RIVERSIDE – Riverside County supervisors are slated tomorrow to back a Los Angeles County resolution calling on the Legislature and governor to make more public safety funding available to counties burdened with incarcerating and caring for inmates who until two years ago would have been the state’s responsibility.
Riverside County Executive Officer Jay Orr will ask the Board of Supervisors to officially endorse an L.A. County board motion advocating larger allocations from the Assembly Bill 109 program.
AB 109, also known as the Public Safety Realignment Act of 2011, was enacted as part of a broader strategy to reduce the state’s inmate population in the face of a federal court decree mandating that the number of inmates in California prisons be slashed by 33,000 for health and safety reasons.
Under AB 109, so-called ”non-serious, non-violent” offenders convicted of felonies that do not stem from a sexual offense are to serve their sentences in local detention facilities. Proponents of realignment suggested that jail sentences would be capped at three years, but that has not held true; one inmate in Riverside County is serving a 12-year sentence, while another in Los Angeles County is serving 43 years at a local detention facility.
AB 109 also made counties responsible for prosecuting and incarcerating probation and parole violators whose offenses do not fall into the ”serious or violent” category. According to the Riverside County Sheriff’s Department, nearly one-fifth of all jail detainees last year were AB 109 cases.
A 20-year-old federal court order mandates that the county have a jail bed for every detainee or selectively release inmates to make room for incoming ones. According to the CEO’s office, in 2013, the sheriff released 9,286 inmates because of space limitations. That compares to what Sheriff Stan Sniff described as an unprecedented number in 2012 — 6,990.
”Although Riverside County has the greatest number of early releases in the state, no county has sufficient state funding to fully implement all of the programs necessary to reduce recidivism and move offenders toward self- sufficiency,” Orr wrote.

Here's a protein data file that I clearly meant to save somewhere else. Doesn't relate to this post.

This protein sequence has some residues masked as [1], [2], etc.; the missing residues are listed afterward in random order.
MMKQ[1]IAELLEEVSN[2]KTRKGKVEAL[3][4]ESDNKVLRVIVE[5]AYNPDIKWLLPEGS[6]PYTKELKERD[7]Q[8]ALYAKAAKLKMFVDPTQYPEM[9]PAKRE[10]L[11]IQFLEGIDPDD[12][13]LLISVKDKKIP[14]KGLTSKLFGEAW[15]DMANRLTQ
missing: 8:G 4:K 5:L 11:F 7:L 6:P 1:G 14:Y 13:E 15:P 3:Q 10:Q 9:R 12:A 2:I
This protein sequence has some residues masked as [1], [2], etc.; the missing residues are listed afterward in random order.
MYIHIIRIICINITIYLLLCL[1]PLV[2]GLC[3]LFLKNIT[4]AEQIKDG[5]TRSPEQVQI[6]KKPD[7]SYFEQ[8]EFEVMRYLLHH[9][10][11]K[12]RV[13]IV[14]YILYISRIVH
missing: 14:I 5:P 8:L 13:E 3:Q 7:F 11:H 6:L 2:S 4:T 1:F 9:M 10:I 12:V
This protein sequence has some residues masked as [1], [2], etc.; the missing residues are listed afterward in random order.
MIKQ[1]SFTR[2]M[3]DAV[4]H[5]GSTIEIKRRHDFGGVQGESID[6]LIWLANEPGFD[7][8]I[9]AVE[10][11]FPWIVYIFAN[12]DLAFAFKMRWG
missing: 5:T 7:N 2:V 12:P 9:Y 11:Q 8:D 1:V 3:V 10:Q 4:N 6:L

The county currently spends 20 percent of general fund dollars on corrections. That number is projected to more than double in a decade if the county appropriates the revenue required for jail infrastructure.
There are five detention facilities in the county able to hold just under 4,000 inmates — less than in any neighboring county.
Orr noted that AB 109 problems are not centered entirely on space shortages. The county’s resources are also being drained providing mental health services, substance abuse treatment, temporary housing, clothing, transportation and other assistance to ”realigned offenders,” according to the Executive Office.
The Department of Probation’s ”realignment caseload” stands at 2,868, according to Orr.
”More than half of those probationers are at high-risk for re- offending,” he said.
Both Orr and L.A. County CEO William Fujioka stressed the need for increased state funding to support rehab programs, family counseling, job training, electronic monitoring in lieu of jail and similar initiatives aimed at keeping people out of detention facilities.
In a letter to Orr, Fujioka said that several counties now find themselves targets of the same type of healthcare-related litigation that spurred the state to shift public safety responsibilities to localities.
”It is clear that in order to avoid the costly litigation that has plagued the state for many years, counties must address the operational, physical and clinical infrastructure issues presented by AB 109,” Fujioka said.
He characterized current AB 109 funding levels as ”woefully inadequate.”
According to a California Department of Corrections and Rehabilitation report, in the current fiscal year ending June 30, about $1 billion will have to be shared among the state’s 58 counties.